Being disabled doesn’t erase the need for down time. Being disabled doesn’t erase the need for play, or for connections to other people.
Anyway… some questions… […]
1) How much time does this kid spend with adults who are in “therapy mode?” How does “therapy mode” look different from how these people would typically act?
2) What skills/behaviors are being targeted? How is the child’s behavior pathologized and controlled based solely on their diagnosis?
3) Is this positive reinforcement, or is this bribery? Is this positive support, or is this holding the world hostage until some sort of compliance is achieved?
4) Is the child really “motivated” or are they being subtly coerced?
5) How does the program address abuse and trauma? How do they commit to not perpetuating it?
6) How is this child segregated or othered from neurotypical peers? Are they expected to do things that realistically, neurotypical children don’t have to do? (An random example I often see is autistic students being taught they can never climb up a slide, even though in the real world, children do this all the time)
7) How is disability accommodated, and how aware are the practitioners of autism’s numerous comorbid clusters? Do they know what faceblindness is? How to recognize absent seizures? Will it cross their mind that their client might be “engaging in maladaptive behavior” because they have a migraine or gastrointestinal pain… or will they seek out other antecedents to blame?
8) Does this child *really* need intervention? Or do they just have a diagnosis and someone willing to put up money? I am not just talking about ABA, but speech, OT, etc. I can think of a lot of autistic adults who didn’t have ABA, but hated their speech therapy sessions. And they still stutter.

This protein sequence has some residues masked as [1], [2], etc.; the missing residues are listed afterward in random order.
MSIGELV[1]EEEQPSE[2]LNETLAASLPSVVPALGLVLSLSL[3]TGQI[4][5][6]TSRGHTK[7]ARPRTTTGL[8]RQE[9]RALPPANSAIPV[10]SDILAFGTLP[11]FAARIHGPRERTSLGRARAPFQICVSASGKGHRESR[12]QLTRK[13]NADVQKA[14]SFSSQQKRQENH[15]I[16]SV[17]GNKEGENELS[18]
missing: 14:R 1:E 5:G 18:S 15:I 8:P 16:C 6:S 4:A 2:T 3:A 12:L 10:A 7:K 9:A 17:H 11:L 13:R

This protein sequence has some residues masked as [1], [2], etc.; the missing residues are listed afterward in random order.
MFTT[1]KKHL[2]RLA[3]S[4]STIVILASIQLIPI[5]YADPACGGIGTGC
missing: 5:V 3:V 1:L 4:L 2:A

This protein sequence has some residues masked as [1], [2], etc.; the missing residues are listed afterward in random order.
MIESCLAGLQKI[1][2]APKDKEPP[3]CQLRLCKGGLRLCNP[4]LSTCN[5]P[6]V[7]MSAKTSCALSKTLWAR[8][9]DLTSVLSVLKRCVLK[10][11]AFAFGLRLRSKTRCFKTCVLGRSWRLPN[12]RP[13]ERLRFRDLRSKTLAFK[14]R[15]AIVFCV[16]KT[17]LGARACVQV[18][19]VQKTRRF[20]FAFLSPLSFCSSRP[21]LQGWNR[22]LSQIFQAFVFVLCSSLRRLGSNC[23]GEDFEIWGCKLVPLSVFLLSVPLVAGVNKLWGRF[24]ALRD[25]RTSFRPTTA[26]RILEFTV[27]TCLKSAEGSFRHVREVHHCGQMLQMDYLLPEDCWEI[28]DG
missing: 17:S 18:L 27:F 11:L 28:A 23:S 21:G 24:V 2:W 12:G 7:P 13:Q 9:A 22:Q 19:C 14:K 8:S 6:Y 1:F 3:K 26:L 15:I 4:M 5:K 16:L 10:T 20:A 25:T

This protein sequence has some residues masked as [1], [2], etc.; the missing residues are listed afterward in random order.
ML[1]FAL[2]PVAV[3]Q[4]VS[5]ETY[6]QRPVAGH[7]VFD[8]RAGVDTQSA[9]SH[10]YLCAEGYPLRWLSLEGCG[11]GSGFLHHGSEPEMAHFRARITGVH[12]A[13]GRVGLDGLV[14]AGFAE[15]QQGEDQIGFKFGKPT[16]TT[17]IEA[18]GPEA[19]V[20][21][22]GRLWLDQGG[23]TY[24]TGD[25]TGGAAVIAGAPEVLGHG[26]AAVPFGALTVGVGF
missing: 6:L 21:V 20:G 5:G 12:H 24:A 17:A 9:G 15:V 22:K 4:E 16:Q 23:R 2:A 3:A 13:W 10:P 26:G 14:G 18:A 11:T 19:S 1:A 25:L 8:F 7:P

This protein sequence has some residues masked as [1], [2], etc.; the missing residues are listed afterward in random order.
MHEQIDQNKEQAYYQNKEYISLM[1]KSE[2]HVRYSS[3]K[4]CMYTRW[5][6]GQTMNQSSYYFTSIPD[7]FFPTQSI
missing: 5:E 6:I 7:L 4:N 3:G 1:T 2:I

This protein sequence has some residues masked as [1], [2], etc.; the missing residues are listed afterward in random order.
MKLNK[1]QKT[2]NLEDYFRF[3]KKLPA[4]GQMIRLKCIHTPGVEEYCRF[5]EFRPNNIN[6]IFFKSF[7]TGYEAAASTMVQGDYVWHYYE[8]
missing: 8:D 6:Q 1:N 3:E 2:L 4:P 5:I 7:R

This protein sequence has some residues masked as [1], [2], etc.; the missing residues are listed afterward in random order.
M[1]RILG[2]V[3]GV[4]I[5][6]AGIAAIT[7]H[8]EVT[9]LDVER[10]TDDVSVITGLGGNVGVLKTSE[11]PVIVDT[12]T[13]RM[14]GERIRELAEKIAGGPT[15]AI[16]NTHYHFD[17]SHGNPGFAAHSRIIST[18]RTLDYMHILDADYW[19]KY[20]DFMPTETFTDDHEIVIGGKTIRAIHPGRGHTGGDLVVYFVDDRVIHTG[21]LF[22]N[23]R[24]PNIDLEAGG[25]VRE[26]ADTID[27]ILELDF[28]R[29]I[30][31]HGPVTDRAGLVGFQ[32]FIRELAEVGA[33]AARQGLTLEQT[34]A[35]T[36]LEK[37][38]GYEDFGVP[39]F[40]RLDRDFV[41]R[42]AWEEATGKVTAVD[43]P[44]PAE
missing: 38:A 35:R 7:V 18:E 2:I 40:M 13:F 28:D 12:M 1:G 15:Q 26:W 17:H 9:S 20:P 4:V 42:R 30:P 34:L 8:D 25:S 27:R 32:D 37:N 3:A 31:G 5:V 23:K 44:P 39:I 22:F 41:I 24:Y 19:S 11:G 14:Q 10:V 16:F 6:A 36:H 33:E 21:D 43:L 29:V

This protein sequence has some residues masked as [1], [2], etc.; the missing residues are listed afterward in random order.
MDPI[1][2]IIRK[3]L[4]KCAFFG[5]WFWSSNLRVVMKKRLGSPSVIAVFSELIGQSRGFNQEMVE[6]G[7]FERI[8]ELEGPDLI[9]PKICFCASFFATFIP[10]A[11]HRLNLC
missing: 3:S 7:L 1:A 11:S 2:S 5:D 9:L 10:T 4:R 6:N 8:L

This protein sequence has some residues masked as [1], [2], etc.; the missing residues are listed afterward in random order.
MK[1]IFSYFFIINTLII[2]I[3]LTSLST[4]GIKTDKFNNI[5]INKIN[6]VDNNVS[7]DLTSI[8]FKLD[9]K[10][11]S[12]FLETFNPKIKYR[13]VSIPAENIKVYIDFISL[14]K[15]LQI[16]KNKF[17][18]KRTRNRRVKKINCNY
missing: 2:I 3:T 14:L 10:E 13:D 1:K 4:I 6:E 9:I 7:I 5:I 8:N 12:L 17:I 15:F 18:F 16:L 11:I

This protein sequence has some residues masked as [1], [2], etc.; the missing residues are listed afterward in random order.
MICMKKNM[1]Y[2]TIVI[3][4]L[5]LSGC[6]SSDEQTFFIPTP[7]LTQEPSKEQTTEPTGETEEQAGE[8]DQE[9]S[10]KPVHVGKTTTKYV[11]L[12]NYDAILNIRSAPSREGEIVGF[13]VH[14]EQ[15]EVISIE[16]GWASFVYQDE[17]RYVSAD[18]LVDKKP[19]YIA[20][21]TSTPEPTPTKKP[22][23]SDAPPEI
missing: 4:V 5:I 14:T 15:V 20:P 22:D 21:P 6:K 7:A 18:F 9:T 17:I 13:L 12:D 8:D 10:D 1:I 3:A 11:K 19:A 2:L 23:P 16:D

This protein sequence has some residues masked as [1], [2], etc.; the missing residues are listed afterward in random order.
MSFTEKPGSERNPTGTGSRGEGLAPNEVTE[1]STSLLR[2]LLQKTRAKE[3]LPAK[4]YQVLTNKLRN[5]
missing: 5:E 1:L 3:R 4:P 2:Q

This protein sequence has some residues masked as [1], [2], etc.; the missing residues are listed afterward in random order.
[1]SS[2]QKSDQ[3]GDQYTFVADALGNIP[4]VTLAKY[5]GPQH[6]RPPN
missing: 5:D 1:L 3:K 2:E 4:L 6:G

9) Is punishment used?
10) Most ABA places will want to know what motivates (reinforces and punishes) the student. But… what motivates the practitioner? Remember, these people want your money, and often have Savior Syndrome to boot.
11) What does the kid think?
12) What is the professional culture and hierarchy like? For example… Can newer therapists question superiors? Are people aware of ethical/accountability reporting processes? Do the “good therapists” just ignore the bad ones?
It works because it doesn’t assume; it works because it outwardly claims no value system, other than application of scientific learning principles in naturalistic environments.
But like any valueless system of applied study, its values are many.
They are not rejected for their difference, but brought closer.
Practitioners trip over themselves to call it a “science of learning.”
Its surveillance isn’t only (hideously) remarkable for its capacity to observe, chart, and narrate individual acts […] at root it espouses ideologies and technologies of normalization.
It is in a fact a science of regulation and social control.
Not a refusal to recognize them, but an insidious desire to acquire knowledge of them.
Christine Skolnik, Melanie Yergeau